Green colour cast

Discussion in 'Photography' started by bobtail, 4 Aug 2007.

  1. bobtail

    bobtail Member

    6 Jul 2007
    Wirral NW UK
    How do you deal with Green colour cast?

    I can remove it in PSP or PS but Id rather ,if possible not have to.
    I have twin T5 daylight plus tubes and wonder if this is the source of my problems?
  2. GreenNeedle

    GreenNeedle Member

    19 Jul 2007
    Lincoln UK
    Get comfy. a long read coming up
  3. ceg4048

    ceg4048 Expert/Global Moderator Staff Member

    11 Jul 2007
    Chicago, USA
    Hi Bobtail,
    You didn't say what kind of camera you are using. If it is a digital SLR you should have a "White Balance" option either via a knob, button or buried somewhere deep in the menu structure. You would select either "Auto" or "Fluorescent". Some non-SLRs have this option in their menus as well. If you are using a film camera and then scanning the negatives the only way to avoid this would be via filters or by using a non-daylight film. I haven't used film in such a long time I've forgotten what filter or film types to use but it would be easy to dig up the info.

    There is normally no loss of fidelity when using photoshop to correct the color balance if that's what you're worried about as your camera uses similar algorithms to achieve color balance. It's an annoyance though.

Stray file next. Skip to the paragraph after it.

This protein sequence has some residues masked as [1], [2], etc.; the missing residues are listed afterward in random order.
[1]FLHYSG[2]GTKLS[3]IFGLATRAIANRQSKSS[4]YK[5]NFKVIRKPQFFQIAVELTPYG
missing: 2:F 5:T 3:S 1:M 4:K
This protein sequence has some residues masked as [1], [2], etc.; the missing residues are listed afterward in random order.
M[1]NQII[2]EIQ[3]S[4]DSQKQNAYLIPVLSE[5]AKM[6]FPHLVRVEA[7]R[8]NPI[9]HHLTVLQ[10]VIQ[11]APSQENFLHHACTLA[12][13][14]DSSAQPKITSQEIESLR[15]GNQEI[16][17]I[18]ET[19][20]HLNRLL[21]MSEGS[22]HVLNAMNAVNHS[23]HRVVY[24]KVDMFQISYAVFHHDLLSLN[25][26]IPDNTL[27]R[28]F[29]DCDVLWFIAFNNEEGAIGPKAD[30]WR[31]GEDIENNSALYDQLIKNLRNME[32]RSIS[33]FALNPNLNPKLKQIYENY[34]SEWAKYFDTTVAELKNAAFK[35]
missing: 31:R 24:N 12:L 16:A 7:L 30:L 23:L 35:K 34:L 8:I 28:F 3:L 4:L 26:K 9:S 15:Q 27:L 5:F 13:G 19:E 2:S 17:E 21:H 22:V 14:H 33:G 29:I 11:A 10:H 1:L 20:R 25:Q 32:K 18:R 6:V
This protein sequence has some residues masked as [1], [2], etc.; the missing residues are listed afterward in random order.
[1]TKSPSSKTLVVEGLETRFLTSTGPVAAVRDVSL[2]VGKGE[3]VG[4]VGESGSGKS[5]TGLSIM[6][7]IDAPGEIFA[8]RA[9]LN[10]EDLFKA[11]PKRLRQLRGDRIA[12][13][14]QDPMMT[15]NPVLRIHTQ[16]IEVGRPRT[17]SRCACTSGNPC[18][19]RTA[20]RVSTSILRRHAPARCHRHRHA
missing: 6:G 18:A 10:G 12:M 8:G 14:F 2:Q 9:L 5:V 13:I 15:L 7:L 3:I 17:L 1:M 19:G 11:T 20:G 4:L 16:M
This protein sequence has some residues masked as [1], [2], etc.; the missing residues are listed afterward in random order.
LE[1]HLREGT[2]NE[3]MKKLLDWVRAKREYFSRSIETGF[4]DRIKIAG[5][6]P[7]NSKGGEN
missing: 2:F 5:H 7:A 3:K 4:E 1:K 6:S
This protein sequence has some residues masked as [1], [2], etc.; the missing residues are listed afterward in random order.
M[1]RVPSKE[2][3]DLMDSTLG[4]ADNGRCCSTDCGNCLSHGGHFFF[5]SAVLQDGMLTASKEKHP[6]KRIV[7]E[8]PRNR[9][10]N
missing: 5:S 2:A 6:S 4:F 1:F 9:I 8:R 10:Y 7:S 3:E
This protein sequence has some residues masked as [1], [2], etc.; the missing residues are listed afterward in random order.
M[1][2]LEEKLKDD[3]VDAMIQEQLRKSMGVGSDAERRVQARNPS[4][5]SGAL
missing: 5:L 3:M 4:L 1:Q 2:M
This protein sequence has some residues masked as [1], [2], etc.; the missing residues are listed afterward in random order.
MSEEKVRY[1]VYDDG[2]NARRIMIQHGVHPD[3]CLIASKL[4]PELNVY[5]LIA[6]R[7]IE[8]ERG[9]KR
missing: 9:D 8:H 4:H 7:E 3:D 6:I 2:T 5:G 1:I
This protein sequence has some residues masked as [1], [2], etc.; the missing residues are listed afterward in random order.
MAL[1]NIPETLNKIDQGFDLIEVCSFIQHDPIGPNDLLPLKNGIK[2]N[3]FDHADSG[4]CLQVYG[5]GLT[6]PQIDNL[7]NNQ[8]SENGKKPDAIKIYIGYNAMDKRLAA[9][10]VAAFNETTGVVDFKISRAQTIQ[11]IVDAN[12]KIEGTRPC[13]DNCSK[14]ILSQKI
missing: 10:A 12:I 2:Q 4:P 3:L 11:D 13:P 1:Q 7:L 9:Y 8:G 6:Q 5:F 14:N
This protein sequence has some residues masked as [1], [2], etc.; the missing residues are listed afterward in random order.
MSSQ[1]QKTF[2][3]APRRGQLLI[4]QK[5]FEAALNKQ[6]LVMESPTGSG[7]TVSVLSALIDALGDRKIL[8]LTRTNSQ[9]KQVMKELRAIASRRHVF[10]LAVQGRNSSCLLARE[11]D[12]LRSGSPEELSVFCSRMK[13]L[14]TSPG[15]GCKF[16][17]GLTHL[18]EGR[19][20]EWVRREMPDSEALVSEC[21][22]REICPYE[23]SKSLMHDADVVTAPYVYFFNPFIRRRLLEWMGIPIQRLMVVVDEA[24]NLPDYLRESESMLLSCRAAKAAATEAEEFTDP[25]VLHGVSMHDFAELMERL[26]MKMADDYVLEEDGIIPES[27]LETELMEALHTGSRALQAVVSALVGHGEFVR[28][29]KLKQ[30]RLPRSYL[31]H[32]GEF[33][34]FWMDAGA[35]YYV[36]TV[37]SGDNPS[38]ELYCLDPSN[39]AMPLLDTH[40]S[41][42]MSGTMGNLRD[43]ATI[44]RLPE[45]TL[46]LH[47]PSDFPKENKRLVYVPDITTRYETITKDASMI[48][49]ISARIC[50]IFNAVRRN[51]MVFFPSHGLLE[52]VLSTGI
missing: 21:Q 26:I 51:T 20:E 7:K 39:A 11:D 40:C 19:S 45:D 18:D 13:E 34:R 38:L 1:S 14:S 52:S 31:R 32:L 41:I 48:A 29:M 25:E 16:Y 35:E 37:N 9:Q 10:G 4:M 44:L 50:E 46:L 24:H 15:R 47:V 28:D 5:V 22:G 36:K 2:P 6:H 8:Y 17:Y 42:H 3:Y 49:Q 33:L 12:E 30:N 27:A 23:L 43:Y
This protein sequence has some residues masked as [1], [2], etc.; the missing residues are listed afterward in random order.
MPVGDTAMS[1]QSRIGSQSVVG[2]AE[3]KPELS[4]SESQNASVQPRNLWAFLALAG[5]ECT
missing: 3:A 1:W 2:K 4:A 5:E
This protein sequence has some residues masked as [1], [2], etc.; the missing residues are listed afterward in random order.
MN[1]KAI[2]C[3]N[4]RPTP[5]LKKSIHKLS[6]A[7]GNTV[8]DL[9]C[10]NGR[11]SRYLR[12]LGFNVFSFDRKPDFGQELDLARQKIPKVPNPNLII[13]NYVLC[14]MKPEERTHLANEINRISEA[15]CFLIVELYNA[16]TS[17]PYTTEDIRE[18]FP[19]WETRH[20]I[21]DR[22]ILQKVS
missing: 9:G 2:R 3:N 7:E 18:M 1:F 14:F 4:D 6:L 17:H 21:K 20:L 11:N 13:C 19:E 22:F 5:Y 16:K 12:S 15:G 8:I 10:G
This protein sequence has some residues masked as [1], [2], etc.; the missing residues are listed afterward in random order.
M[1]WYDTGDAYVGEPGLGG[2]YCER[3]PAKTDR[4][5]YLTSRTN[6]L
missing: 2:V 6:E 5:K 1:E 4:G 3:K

Since all color balance is based on the cameras idea of "what is white?" there will be a color shift regardless of what light source is used, so it won't matter what bulb type you've got. The default is normally "white as viewed under a midday sun" so taking pictures outdoors in sunlight yields optimal results while pictures taken indoors or in shade may have a yellow or blue cast respectively if there is no correction applied.

    Edit: Andy, I just checked the Casio website. If you still have your users manual check page 116 "Advanced Settings" You can play with the various WB settings until you get the look you want for that particular shot. It has a couple of different Fluorescent settings so just play around. The tungsten setting is for indoor shots so that will eliminate the yellow cast. if you've lost the manual you can download it here: ... 0_DI_e.pdf

    Lord only knows why WB is considered an "advanced" setting when it affects every single shot on a camera...

  4. Graeme Edwards

    Graeme Edwards Founder Staff Member

    21 Jun 2007
    Wirral/Chester Cheshire.
    Hay Bobtail.

    I have had the same problems in the past, i too dont like the yellow cast you get, it just doesnt seem right.
    I would sugest ( has already be mentioned ) that you play with the camara's white ballance. I have found that using the setting "daylight","shade" and "florecant" give the best resaults. I would avoid using tungston, it gives a very cold blue look.
    Ofcourse your pictures are art, and art is subjective. I like to see people being creative with thier aquascape photography. You can change the whole mood of your design by the way you photorgraph it.

    Good luck.

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